The Minnesota Attorney General has summoned Christian filmmakers Carl and Angel Larsen back to court over their refusal to create a wedding video for a gay couple.
For three years, the Larsen’s have fought in court to defend their freedom of speech, finally achieving victory by the 8th Circuit Court, which reversed Minnesota's chief federal judge’s dismissal of their claims. The Circuit Court ruled that “the First Amendment allows the Larsens to choose when to speak and what to say,” according to CBN.
But Attorney General Keith Ellison and Human Rights Commissioner Rebecca Lucero announced last week that they will take the couple back to court instead of appeal the decision.
In an op-ed in the Star Tribune, the pair stated that they believe the ruling “amounts to a license to discriminate against LGBTQ folks.”
They continued: “People have the right to believe whatever they want to believe. What they don’t have is the right to deny you the same service they’re offering to everyone else. No Minnesotan should be afraid that might happen to them. The Human Rights Act protects all of us from that.”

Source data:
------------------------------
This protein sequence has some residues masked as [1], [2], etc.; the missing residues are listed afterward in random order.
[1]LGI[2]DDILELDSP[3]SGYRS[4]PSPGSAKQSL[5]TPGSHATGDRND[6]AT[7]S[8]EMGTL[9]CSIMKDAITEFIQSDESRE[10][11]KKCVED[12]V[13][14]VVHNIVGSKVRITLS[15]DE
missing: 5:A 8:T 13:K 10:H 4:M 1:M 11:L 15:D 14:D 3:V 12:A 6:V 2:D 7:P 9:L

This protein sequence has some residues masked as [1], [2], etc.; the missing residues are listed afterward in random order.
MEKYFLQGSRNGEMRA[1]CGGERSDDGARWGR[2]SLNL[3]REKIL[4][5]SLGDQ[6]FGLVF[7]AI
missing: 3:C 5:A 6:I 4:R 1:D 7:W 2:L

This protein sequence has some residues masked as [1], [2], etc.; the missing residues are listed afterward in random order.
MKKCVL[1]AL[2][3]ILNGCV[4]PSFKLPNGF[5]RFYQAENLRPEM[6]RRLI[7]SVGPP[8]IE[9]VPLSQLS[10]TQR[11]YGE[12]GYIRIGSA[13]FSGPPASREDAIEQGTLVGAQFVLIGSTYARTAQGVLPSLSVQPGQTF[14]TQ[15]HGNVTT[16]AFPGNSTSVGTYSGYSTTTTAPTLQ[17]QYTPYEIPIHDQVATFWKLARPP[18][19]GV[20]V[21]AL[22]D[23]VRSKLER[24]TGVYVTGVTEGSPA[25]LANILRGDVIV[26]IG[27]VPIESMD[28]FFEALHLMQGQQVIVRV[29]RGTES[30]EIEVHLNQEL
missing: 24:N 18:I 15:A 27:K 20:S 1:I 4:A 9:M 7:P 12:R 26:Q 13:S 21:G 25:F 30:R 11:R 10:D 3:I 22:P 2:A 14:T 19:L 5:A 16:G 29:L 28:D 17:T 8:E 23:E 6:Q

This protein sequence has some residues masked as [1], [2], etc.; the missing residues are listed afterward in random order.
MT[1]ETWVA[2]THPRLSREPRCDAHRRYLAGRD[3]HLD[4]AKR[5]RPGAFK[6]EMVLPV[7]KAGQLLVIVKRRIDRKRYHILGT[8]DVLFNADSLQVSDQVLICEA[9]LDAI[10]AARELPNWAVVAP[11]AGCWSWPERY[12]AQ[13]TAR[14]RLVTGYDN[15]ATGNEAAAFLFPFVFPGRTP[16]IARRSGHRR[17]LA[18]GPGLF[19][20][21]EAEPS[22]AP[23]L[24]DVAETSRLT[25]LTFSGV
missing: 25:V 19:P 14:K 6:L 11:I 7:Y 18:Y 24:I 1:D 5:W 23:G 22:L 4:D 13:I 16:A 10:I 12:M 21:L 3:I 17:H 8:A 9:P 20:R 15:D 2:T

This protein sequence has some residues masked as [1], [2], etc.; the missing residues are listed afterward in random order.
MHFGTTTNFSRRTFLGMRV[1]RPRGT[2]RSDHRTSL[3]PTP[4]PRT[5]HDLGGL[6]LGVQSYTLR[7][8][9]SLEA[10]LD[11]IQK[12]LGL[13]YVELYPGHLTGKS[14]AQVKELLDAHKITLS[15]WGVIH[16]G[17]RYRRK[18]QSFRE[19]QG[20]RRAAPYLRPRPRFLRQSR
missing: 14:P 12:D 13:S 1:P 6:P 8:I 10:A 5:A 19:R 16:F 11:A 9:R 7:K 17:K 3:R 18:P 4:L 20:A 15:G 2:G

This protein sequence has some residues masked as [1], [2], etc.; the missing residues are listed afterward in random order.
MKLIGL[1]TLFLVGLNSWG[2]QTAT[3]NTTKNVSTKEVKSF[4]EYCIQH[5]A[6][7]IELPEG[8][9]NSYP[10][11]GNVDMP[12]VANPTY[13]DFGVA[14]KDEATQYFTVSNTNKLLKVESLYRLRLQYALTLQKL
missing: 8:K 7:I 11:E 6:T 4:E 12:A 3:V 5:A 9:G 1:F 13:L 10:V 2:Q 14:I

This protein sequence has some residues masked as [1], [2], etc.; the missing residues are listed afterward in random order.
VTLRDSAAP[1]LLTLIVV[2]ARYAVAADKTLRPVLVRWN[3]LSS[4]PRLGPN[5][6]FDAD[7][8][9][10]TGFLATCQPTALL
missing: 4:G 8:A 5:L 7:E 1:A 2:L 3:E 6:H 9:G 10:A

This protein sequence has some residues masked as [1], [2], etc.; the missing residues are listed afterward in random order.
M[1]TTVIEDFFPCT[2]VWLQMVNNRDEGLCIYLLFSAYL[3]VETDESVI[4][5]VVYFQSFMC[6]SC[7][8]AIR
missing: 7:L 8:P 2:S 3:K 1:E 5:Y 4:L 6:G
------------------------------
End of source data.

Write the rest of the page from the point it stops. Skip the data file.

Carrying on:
Senior Counsel Jeremy Tedesco of the Alliance Defending Freedom, however, believes that the couple “won a great free speech victory.” In a statement, he also said, “This principle protects everyone. It means the state can’t threaten the Larsen’s with jail time for declining to create a film promoting a view of marriage that violates their religious beliefs. It also prevents the government from forcing an atheist musician to perform at an evangelical church service or a Democratic speechwriter to write speeches for a Republican.”
Commentary writer Kaylee McGhee of the Washington Examiner agrees. In an op-ed piece, she wrote, “… Ellison declared war on not just religious freedom but on free speech. If creating a wedding video is a creative act of expression, as the 8th Circuit argued, then the right to create is wholly discretionary and protected by the First Amendment. How the Larsen’s choose to use their talents and who they offer their services to is their choice, not Ellison’s, not Minnesota’s.”
“But because that choice could offend LGBT individuals,” she continued. “Ellison believes he has the right and the responsibility to get involved. Ellison’s argument is entirely unconvincing, which is why he lost in court the first time and why he will lose again.”
She also stated: “Religious freedom has no place in a politically correct society.”
As the litigation continues, Ellison will not force the couple to create videos for weddings that violate their views.
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